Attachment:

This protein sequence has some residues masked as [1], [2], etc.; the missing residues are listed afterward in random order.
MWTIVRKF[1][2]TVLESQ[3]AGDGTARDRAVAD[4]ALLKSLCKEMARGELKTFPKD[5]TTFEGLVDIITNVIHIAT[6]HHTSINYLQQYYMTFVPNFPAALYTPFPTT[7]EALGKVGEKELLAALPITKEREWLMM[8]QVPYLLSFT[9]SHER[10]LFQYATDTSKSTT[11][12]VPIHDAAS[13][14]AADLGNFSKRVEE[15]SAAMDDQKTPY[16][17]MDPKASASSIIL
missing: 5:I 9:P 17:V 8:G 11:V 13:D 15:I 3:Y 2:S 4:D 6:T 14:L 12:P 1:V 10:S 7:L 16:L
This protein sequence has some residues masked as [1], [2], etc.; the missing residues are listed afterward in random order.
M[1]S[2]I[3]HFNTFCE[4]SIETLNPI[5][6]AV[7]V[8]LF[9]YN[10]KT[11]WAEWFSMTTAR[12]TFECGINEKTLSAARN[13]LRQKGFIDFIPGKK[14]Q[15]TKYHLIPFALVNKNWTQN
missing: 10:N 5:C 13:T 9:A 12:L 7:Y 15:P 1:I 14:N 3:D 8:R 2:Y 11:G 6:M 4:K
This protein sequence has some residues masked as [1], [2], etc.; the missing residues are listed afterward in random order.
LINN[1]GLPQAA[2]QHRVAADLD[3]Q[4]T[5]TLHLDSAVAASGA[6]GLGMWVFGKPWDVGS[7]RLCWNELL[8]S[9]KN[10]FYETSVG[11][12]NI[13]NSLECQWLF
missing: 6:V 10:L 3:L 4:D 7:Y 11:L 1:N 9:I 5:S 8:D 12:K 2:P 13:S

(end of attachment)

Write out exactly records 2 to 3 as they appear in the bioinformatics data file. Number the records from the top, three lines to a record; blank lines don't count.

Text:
This protein sequence has some residues masked as [1], [2], etc.; the missing residues are listed afterward in random order.
M[1]S[2]I[3]HFNTFCE[4]SIETLNPI[5][6]AV[7]V[8]LF[9]YN[10]KT[11]WAEWFSMTTAR[12]TFECGINEKTLSAARN[13]LRQKGFIDFIPGKK[14]Q[15]TKYHLIPFALVNKNWTQN
missing: 10:N 5:C 13:T 9:A 12:L 7:Y 15:P 1:I 14:N 3:D 8:R 2:Y 11:G 6:M 4:K
This protein sequence has some residues masked as [1], [2], etc.; the missing residues are listed afterward in random order.
LINN[1]GLPQAA[2]QHRVAADLD[3]Q[4]T[5]TLHLDSAVAASGA[6]GLGMWVFGKPWDVGS[7]RLCWNELL[8]S[9]KN[10]FYETSVG[11][12]NI[13]NSLECQWLF
missing: 6:V 10:L 3:L 4:D 7:Y 11:L 1:N 9:I 5:S 8:D 12:K 2:P 13:S